Programmatic Advertising Ecosystem

Source: AdTuple

The whole programmatic ad process, in a nutshell, includes: 1) publishers connect their inventory to ad exchanges through supply-side platforms; 2) advertisers then access those ad exchanges through demand-side platforms, which decide what impressions to buy and bid for them; 3) through an automatic process, the highest bidder is determined and their ad is served to the user. It should be noted here that real-time bidding is only one type of programmatic advertising. Sometimes, publishers sell ad inventory at fixed prices instead of auctioning them off, which is called programmatic direct.

Programmatic is the future

Source: Marketing Choice

Technology and machine learning are changing dramatically the way marketing is done nowadays. The processes become optimised, more efficient and help marketing campaigns achieve their goals to a higher extent and for a lesser budget. Machine learning algorithms, employed in programmatic advertising are expected to generate around $42 billion in annual advertising revenue by 2021 (source: Papyrus). Programmatic advertising is not just efficient- it leads to more sophisticated, targetted and smarter campaigns. Programmatic is the future of digital advertising in a world which becomes more and more driven by technology.

Lidiya K.

Is PR More Aligned With Marketing Than It Used To Be

Today I read an article by B2B Marketing on the connection between marketing and public relations nowadays. The results revealed in the B2B PR Agencies Repot 2015, suggest that 96 per cent of PR agencies think ‘PR is more mixed in with marketing than it used to be’ as the result of rapid digitisation. Moreover, 74 per cent said that nowadays ‘PR agencies are competing with marketing agencies much more.’ In this post I will attempt to analyse these results and explain why the border between marketing and PR is fading and will become even more blurred in the future.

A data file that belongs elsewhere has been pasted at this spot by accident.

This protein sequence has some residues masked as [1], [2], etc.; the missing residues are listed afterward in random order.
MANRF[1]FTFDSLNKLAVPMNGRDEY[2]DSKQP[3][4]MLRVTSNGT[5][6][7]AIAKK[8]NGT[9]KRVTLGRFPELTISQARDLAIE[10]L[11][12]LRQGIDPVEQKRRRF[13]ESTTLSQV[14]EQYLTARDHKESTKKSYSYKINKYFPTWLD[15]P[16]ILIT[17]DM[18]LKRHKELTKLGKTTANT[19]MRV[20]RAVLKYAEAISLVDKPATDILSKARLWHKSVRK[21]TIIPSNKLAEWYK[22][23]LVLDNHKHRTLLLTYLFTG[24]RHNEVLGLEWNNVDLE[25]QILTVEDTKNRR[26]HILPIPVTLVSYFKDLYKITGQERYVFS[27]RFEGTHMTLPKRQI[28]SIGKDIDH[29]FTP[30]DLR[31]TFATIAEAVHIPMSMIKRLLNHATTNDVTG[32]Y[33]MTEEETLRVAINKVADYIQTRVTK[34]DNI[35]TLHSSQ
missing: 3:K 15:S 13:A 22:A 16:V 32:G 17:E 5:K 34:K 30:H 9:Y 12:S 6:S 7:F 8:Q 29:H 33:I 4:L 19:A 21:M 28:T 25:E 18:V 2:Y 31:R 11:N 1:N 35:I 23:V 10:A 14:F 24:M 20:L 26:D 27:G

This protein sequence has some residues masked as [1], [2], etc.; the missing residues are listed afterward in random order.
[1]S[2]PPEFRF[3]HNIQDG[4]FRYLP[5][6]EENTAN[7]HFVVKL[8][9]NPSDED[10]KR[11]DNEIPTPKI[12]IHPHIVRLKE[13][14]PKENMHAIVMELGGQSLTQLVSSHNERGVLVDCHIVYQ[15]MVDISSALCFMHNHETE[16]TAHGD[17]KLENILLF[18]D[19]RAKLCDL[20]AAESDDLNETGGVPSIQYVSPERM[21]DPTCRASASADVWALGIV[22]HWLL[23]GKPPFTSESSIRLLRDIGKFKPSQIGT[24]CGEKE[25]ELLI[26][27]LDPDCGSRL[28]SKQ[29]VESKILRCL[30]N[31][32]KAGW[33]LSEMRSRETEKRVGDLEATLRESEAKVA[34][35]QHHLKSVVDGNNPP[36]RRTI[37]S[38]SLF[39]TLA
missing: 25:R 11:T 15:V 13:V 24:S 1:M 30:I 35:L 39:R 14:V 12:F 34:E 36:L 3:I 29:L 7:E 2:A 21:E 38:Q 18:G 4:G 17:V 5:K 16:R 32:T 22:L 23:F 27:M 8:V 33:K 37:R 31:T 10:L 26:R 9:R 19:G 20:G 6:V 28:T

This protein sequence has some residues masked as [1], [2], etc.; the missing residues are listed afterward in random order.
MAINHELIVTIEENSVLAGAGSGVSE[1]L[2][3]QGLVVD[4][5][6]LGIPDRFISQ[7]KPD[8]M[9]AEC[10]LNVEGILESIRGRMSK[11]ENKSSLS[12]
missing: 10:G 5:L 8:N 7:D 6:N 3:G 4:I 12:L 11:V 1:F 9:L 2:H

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Originally, public relations (PR) is part of the marketing communications mix. However, PR evolved a lot by itself and became a whole new discipline. While marketing is more associated with sales, PR is focusing on communicating and building relationship with its various publics. At the end of the day, both marketing and PR aim to increase profit, but where the real difference comes from is in the means they use to achieve it. 


Nowadays, things are completely different than they used to be, say about 5 years ago. This is when I started my first year at university and what I remember is social media was still at its dawn, marketing was all about sales and profit, and PR was mainly associated with press releases and the traditional media. During these years we have witnessed the dramatic changes PR and marketing have gone through, and their transition from traditional to digital. Originally, social media was rather associated as part of PR than marketing since it’s all about media and communication. But soon marketers also started seeing the huge potential social media has, and the opportunities it provides. And this is how the border started fading away.


These days every business, as well as practitioner from any industry that pretends to be successful, is supposed to have well developed social profiles. A website, Twitter, LinkedIn and Facebook profiles are a must. Digital marketing, content marketing, visual marketing, infographics, etc. are all innovative means of reaching the customer who has become much smarter and informed than they used to be. Technology and digital media are the things that are uniting marketing and PR nowadays and they are likely to make them bond with each other even more.

Lidiya Kirilova